Community policing is defined as involving three key ingredients: developing community partnerships, engaging in problem solving, and implementing community policing organizational features. Community policing creates partnerships between law enforcement agency and other organizations like government agencies, community members, nonprofit service providers, private businesses and the media. The media represents a powerful pattern by which it can communicate with the community. Community policing recognizes that police can’t solve every public safety problem alone so interactive partnerships are created. The policing uses the public for developing problem-solving solutions.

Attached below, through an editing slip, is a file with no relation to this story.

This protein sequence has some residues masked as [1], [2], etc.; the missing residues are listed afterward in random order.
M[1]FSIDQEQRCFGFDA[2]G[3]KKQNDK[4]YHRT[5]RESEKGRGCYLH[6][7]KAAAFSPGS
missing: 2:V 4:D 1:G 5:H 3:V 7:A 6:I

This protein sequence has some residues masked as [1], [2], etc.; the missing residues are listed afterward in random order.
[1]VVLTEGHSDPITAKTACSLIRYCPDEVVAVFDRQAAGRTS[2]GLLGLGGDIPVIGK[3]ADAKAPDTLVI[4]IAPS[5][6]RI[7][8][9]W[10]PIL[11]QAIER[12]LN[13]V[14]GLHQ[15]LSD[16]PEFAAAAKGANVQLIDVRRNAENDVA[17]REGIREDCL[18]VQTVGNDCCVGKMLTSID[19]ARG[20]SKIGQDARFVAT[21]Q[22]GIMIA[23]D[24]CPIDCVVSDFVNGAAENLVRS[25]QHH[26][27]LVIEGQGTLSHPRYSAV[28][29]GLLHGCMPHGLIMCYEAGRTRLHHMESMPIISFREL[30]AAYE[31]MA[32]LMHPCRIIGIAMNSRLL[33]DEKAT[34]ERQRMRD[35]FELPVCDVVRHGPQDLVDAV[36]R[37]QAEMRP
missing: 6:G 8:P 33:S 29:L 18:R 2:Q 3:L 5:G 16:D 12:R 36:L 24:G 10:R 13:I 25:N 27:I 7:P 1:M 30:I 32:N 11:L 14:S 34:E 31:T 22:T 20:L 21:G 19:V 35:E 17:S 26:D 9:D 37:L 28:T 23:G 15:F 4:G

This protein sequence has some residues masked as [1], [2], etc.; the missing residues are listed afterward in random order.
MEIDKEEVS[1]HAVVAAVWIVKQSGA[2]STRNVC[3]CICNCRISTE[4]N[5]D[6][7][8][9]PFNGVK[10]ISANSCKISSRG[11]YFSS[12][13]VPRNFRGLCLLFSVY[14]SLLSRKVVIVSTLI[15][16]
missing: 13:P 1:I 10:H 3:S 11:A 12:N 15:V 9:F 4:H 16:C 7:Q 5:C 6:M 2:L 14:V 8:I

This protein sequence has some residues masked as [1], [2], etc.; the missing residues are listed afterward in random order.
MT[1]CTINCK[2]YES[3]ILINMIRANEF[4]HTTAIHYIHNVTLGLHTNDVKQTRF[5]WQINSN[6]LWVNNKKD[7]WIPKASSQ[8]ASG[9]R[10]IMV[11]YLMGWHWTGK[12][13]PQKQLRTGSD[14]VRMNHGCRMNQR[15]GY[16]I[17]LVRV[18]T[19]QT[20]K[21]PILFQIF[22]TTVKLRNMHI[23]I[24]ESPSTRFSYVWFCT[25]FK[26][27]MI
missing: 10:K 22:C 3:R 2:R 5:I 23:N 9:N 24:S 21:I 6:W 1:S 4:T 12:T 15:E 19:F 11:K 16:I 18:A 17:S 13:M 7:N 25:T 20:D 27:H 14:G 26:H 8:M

Community policing is a policy that requires police to inherit a proactive approach to address public safety concerns. Community-oriented policing was a cornerstone of the Clinton Administration and gained its funding from the 1994 Violent Crime Control and Law Enforcement Act. The overall assessment of community oriented policing is positive, as officers and community members both attest to its effectiveness in reducing crime and raising the sense of security in a community.